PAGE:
The partisan divide on how best to curb greenhouse gas emissions and combat climate change became clear Wednesday in separate reports issued by Democratic and Republican members of the Climate Legislative and Executive Workgroup.
You can find the reports here.
Gov. Jay Inslee, Sen. Kevin Ranker, D-Orcas Island, and Rep. Joe Fitzgibbon, D-Burien, called for capping carbon emissions and relying on “market mechanisms” to meet the cap, reducing use of electricity generated by coal-powered facilities, increasing incentives to construct energy efficient buildings and accelerating use of cleaner fuels.
As to the central point of their recommendations, they argue implementing a cap and trade strategy outlined in the 2009 Western Climate Initiative could create 19,300 jobs in the state.
“We believe action is needed now,” they wrote. “Washington must reduce carbon emissions in the most cost-effective way possible, and the longer we wait, the more expensive the carbon reductions necessary to reach a safe level will. Thus it is in the economic interest of Washingtonians to act now.”
Republican Sen. Doug Ericksen, R-Ferndale, and Rep. Shelly Short, R-Addy, offered a far different approach for reducing greenhouse gas emissions. Their recommendations include pursuing electricity from nuclear power rather than fossil fuels, more incentives for producing hydroelectric power, encouraging conservation and promoting development of less energy-consuming technologies.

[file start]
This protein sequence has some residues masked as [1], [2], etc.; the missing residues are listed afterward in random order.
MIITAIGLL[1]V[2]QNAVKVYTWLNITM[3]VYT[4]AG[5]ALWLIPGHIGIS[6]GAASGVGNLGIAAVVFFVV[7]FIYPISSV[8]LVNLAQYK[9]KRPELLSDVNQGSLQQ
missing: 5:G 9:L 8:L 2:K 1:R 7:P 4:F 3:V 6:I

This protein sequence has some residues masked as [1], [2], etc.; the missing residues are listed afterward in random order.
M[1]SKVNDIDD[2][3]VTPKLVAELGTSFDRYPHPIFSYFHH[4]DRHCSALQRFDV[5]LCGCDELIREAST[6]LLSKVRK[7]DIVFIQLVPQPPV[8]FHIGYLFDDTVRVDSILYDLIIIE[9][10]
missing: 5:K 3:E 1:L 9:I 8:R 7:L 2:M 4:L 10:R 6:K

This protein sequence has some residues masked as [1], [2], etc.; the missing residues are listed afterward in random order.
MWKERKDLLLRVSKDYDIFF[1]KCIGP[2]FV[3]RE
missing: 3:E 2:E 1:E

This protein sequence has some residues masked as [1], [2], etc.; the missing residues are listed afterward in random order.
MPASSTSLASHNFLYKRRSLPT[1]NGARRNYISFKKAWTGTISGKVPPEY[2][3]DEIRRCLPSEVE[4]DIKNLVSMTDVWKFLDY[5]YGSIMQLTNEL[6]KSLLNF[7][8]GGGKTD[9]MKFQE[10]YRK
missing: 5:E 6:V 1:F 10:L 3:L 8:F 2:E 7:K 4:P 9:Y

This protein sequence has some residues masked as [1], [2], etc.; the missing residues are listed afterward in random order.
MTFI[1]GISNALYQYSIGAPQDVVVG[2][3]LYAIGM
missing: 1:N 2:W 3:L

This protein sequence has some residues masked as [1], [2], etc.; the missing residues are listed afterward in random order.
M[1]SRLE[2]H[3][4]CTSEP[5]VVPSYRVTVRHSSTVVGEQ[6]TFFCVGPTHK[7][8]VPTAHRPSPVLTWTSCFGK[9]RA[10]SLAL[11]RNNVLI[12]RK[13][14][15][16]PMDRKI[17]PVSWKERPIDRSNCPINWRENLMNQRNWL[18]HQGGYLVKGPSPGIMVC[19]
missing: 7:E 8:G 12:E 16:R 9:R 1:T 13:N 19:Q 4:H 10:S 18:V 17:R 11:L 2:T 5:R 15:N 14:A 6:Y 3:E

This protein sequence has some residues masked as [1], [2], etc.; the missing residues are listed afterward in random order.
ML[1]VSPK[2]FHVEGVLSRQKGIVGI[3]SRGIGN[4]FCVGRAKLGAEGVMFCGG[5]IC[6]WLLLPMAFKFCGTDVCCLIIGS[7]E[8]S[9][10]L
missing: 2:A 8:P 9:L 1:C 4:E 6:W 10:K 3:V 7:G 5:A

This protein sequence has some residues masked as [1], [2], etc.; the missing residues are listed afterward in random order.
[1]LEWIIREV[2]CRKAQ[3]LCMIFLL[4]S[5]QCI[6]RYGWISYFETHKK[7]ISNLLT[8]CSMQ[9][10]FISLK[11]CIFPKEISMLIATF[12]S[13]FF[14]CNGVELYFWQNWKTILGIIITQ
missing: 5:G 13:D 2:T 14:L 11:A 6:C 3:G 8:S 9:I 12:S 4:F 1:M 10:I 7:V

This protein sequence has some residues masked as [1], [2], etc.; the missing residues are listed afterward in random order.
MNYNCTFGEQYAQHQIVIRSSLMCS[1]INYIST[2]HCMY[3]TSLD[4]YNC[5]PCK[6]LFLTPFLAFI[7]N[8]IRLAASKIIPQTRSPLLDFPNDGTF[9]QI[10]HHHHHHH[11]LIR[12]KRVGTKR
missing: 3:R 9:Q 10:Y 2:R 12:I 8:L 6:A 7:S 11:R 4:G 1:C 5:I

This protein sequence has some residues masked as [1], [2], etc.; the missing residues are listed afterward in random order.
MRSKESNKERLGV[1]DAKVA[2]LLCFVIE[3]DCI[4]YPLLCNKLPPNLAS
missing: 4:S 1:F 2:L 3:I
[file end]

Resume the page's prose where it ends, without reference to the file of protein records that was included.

They steered wide of the approach pushed by Democrats saying it will do more economic harm than good.
“Our concern is that policies which limit the emissions of GHG (greenhouse gas) such as a cap-and-trade system, a carbon tax, and a low carbon fuel standard, would inevitably raise the price of gasoline, home heating, and all consumer goods relied upon by the people of Washington, while potentially driving businesses to relocate to states which do not impose such costs.”
They said nuclear power generation is “the only viable option for large-scale reductions in GHG emissions in the electricity sector.”
While the two reports differ on policy proposals, they did agree the work group should continue meeting this year.